Earlier today I spoke with a medical student, Michael, asking him his thoughts on the imposition of the junior doctors contract.
“Stephen, I’m well thanks (though been better!) It’s a bad day, not just because the contract is set to apply to all junior doctors from August, but because it sets a precedent for the government to ignore the views of an entire workforce and force through a flawed contract condemned by all. That is bound to affect the dynamic, both within the NHS and between the public sector and the government, in a very serious and negative way. Medical students are demoralised. My colleagues and I have our final exams in a month’s time; what better way to motivate bright young minds than to impose unsafe, unfair working conditions just as they reach their biggest hurdle to entering what was once a respected profession?”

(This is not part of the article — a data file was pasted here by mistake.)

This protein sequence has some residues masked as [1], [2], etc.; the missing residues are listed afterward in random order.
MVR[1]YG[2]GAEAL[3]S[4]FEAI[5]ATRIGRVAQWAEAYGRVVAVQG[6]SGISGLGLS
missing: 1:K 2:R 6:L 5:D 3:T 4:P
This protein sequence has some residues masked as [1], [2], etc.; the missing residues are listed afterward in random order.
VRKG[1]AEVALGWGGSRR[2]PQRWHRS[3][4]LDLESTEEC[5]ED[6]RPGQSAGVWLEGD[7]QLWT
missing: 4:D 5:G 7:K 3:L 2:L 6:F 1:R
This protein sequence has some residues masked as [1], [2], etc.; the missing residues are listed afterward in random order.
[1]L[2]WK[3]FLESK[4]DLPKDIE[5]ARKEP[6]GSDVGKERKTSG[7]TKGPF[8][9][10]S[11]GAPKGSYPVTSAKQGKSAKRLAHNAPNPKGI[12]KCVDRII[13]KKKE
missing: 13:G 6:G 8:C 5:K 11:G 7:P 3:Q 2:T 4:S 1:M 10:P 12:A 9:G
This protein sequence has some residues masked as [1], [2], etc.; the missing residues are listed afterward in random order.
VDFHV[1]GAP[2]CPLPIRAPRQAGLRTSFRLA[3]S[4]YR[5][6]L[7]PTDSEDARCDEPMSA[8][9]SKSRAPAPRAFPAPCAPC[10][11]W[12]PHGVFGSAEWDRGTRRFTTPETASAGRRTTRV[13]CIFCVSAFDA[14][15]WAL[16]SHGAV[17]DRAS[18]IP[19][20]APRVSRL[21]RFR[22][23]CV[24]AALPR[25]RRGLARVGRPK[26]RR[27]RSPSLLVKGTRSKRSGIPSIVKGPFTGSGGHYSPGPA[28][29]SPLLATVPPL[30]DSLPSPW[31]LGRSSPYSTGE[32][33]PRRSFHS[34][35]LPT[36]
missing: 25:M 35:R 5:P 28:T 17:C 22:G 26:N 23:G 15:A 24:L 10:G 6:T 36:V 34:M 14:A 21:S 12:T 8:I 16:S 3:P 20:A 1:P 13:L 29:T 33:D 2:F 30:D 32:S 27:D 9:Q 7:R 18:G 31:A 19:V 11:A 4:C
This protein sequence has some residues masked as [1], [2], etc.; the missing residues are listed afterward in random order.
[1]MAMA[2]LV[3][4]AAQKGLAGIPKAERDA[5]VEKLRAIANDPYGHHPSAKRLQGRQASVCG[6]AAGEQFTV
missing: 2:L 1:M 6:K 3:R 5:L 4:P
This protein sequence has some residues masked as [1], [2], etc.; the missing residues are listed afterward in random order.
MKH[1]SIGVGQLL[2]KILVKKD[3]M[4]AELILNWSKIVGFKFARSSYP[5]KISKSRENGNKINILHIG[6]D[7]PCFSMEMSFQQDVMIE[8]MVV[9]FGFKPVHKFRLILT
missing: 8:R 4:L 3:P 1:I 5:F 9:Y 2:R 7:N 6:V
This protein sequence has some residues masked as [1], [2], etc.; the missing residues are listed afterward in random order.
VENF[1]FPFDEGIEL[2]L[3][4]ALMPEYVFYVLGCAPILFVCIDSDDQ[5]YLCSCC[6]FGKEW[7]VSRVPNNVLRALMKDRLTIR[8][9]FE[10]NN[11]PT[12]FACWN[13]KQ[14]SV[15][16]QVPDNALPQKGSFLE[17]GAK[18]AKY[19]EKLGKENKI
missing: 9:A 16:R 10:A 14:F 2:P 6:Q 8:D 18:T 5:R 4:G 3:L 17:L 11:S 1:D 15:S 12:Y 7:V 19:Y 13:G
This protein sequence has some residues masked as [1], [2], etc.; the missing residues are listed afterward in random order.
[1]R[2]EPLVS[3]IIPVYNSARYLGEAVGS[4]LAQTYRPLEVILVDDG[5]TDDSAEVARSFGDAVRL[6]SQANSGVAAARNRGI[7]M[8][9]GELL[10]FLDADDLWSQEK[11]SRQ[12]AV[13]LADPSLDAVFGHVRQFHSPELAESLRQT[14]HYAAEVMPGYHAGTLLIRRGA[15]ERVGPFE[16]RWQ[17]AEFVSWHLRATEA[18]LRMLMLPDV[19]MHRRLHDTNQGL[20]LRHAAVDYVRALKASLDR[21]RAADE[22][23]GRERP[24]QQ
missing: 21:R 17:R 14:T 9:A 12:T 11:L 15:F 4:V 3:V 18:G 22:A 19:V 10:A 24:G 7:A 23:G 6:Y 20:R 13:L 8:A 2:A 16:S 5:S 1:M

It’s a polite response, but it cannot hide the disappointment shared by all those who are fighting to save the NHS. Mr. Hunt’s insistence at forcing this contract is seen as nothing more than a diktat on an already overstretched, demoralised workforce. We’re asking how many existing junior doctors will leave the profession because of this imposition. We should also be concerned about how many medical students will turn their back on their once chosen profession, because of the actions of a failed marmalade exporter.